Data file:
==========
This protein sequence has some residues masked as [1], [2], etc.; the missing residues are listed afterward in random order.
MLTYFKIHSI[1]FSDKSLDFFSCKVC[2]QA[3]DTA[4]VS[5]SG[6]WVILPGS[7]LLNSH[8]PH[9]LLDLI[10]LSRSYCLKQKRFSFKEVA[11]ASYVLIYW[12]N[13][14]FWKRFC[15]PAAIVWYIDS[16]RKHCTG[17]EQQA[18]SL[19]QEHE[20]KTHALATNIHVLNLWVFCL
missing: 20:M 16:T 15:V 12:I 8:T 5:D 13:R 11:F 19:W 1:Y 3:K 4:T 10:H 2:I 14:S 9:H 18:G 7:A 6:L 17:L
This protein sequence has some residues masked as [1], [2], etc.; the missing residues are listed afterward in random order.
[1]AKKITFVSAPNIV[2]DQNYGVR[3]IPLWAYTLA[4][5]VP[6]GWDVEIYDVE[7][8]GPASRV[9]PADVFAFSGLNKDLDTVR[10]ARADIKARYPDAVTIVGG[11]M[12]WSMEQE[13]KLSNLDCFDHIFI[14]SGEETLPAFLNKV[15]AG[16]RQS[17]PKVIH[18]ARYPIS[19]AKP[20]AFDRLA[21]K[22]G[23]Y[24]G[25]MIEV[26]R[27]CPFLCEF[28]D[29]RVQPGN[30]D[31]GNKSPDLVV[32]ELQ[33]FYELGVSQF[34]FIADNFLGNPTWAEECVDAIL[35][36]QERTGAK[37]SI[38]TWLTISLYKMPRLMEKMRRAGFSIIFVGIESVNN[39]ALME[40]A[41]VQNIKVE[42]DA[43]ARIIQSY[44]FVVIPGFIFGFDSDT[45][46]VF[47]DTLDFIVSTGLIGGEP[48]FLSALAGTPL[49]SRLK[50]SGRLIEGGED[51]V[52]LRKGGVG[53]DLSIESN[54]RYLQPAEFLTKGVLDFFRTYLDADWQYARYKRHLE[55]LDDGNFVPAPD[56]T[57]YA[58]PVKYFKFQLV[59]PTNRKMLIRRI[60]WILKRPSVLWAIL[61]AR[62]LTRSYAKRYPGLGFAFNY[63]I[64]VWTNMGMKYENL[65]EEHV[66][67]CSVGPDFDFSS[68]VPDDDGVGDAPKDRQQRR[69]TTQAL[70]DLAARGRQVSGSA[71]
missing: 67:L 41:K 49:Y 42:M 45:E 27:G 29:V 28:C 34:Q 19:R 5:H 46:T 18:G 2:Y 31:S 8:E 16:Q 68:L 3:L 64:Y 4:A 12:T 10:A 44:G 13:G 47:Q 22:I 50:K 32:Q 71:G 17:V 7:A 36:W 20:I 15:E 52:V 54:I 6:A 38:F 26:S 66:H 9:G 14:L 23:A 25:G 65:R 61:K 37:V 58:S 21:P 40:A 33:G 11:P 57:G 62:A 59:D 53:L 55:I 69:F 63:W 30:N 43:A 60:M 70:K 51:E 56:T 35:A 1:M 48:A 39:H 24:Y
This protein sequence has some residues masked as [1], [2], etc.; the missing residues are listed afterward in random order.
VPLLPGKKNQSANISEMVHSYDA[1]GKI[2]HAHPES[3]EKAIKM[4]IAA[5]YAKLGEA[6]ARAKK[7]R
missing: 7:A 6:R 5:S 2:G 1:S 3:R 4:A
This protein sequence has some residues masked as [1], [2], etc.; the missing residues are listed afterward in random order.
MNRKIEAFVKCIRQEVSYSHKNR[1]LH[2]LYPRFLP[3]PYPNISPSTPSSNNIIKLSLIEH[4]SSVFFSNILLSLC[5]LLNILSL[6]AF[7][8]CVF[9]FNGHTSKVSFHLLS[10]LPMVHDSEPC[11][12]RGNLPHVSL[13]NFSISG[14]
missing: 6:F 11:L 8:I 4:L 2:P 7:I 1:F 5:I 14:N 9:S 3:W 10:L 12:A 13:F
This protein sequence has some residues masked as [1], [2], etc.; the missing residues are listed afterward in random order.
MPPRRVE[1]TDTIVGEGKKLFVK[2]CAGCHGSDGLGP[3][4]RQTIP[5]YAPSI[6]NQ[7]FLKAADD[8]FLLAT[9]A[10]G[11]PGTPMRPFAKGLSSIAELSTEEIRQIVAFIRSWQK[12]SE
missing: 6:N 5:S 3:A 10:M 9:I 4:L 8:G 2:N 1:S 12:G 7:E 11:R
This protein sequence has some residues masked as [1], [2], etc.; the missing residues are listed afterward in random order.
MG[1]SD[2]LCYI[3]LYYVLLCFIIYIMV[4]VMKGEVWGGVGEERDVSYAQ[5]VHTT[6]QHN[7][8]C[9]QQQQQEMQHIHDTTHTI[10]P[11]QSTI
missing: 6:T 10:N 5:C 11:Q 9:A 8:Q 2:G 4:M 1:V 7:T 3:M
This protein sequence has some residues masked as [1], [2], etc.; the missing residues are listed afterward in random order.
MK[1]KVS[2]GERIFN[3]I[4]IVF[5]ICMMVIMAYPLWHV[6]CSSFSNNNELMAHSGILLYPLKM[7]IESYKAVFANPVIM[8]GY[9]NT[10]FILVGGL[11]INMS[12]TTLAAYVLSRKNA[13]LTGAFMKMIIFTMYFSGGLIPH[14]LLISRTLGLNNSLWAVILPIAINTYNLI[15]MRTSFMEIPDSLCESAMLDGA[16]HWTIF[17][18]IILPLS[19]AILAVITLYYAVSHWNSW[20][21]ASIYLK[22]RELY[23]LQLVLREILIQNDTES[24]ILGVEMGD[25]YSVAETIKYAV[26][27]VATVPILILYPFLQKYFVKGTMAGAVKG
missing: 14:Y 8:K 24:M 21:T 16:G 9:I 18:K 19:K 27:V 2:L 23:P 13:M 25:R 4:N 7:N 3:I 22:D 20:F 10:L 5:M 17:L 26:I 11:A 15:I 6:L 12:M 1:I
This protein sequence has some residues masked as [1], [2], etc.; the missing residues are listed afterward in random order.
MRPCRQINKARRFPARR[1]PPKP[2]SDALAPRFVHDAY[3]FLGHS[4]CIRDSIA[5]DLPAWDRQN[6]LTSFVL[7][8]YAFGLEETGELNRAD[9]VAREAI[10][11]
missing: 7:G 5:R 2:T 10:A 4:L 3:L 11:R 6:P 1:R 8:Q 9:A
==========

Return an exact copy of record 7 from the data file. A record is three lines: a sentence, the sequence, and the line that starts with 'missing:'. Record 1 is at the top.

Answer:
This protein sequence has some residues masked as [1], [2], etc.; the missing residues are listed afterward in random order.
MK[1]KVS[2]GERIFN[3]I[4]IVF[5]ICMMVIMAYPLWHV[6]CSSFSNNNELMAHSGILLYPLKM[7]IESYKAVFANPVIM[8]GY[9]NT[10]FILVGGL[11]INMS[12]TTLAAYVLSRKNA[13]LTGAFMKMIIFTMYFSGGLIPH[14]LLISRTLGLNNSLWAVILPIAINTYNLI[15]MRTSFMEIPDSLCESAMLDGA[16]HWTIF[17][18]IILPLS[19]AILAVITLYYAVSHWNSW[20][21]ASIYLK[22]RELY[23]LQLVLREILIQNDTES[24]ILGVEMGD[25]YSVAETIKYAV[26][27]VATVPILILYPFLQKYFVKGTMAGAVKG
missing: 14:Y 8:K 24:M 21:T 16:G 9:I 18:K 19:K 27:V 2:L 23:P 13:M 25:R 4:N 7:N 3:I 22:D 20:F 10:L 5:M 17:L 26:I 11:A 15:I 6:L 12:M 1:I